This page courtesy of WB9DLC and Ramsey Electronics

    QRP Works!




Before we move on, I would like to share with you a practical formula about transmitter power that I clung to in my younger years when I could not afford anything other than my original Novice CW transmitter, even well after I got my Extra Class license. First, some theoretical facts we should know:

Next, there are three practical facts to remember:


The following example shows RST reports to be expected, in exact theory, at various power reduction levels. We will start with the classic 1000 watt station which gets a report of "10 db. over S-9" measured on the receiving station's S-meter.

Assume identical dipole antennas at both stations. Our chart does not start at the proverbial "30 db. over S-9" and work itself down to S-1 for reasons that will become obvious.

S9+10 db. 1000 watts output
S9 100 watts output
S8 25 watts output
S7 6.25 watts output
S6 1.56 watts output
S5 .39 watts output

We can see that it becomes easy to play games with such numbers. For example, an RST of 439 is a legitimate report which permits reasonably effective communication.  But, do we believe that the transmitting station illustrated above could really produce a 439 signal by running .0013 watt?  If we say "probably not", we also ask why not, and then we would get the seminars about perfect antenna matching, transmission line losses, and so forth.

Under good propagation conditions, SSB signal reports of "20 over S-9" and more can be given without even needing 1000 watts or a beam antenna.  Assuming the "+20" is an accurate report, consider this example of power reduction over the same path:

S9+20db. 1000 watts
100 watts
S9 10 watts
S8 2.5 watts
S7 .625 watts
S6 .156 watt
S5 .039 watt
S4 .0087 watt!

Under reasonably good band conditions, particularly at 10 or 14 MHz and on up, the above correlation of signal reports to power output becomes realistic.


"S9+20" is what amplifier users expect to give and receive to justify their investment and power consumption. Most commercial transceivers have typical output in the 60-200 watt range, and S8-9 reports are taken for granted.

Actually, 15-25 watts is a far more practical operating power than most amateurs and equipment vendors realize today...and the thousands of QRP enthusiasts will confirm that getting a solid 579 running 3-4 watts is no big deal.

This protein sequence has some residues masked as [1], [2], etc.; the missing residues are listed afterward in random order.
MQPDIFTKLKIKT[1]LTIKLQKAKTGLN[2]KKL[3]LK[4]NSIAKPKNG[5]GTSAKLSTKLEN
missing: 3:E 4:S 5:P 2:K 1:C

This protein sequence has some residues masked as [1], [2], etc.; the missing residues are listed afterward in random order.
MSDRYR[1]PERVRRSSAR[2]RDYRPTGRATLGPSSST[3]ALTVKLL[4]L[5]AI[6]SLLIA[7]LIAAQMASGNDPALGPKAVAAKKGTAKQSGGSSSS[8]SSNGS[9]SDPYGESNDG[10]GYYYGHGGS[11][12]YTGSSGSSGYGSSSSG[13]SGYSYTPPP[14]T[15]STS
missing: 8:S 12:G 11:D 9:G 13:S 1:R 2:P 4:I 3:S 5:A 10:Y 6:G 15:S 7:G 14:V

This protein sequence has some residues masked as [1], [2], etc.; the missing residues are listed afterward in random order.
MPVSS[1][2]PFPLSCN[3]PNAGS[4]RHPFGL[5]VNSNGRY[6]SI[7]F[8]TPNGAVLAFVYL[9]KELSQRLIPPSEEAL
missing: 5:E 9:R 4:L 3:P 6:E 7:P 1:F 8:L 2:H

If all the above theoretical signal reports are based on both the transmitting and receiving stations using simple dipole antennas, we can also see that the use of some 10db gain antenna such as a beam or quad by either station could move the S7 for .625 watt up to S8, and that a similar antenna used at the other station could give the under 1 watt signal a further boost over S9!

On the other hand, if you hear a 1000 watt station producing a moderate signal such as S4 or S5, you can reasonably assume that you will not have a lot of luck over that path right now with the theoretical S1 signal level of your QRP transmitter. (This point highlighted by Mike - WB9DLC)

While these figures also can be used to show how nice it is to have a power amplifier and beam antenna, they indeed serve to show that reasonable signal levels indeed are achievable with low power and a dipole antenna.

"QRP" enthusiasts have their own rituals, jargon, strategies, QRP operating conte sts, magazine columns and books, and convention get-togethers. They constitute a vital segment of the amateur radio community, because they consistently demonstrate the feasibility of low-power communication. In fact, the most avid QRP enthusiasts would not regard communication with a Ramsey transmitter especially challenging, since they prefer the new world of milliwatt operation, known as "QRPp"! And, yes, the ones who have conquered the "milliwatt" world ARE setting records with "milliwatt" tests. With the world record set in 1970 between Alaska and Oregon on ONE microwatt, think about it this way: your Ramsey QRP transmitter is almost one million times more powerful than the transmitter used in that historic test!



There is a philosophy that "Novices" should not get started with a very low power transmitter. The reasoning is that most newly-licensed amateurs need to build up the confidence that comes with actually making contacts and that they do not need the additional challenge and pressure of low-power operation.

There is some wisdom in this view, but that opinion should not make newcomers apprehensive about trying a Ramsey QRP transmitter, IF:


WB9DLC andRamsey Electronics

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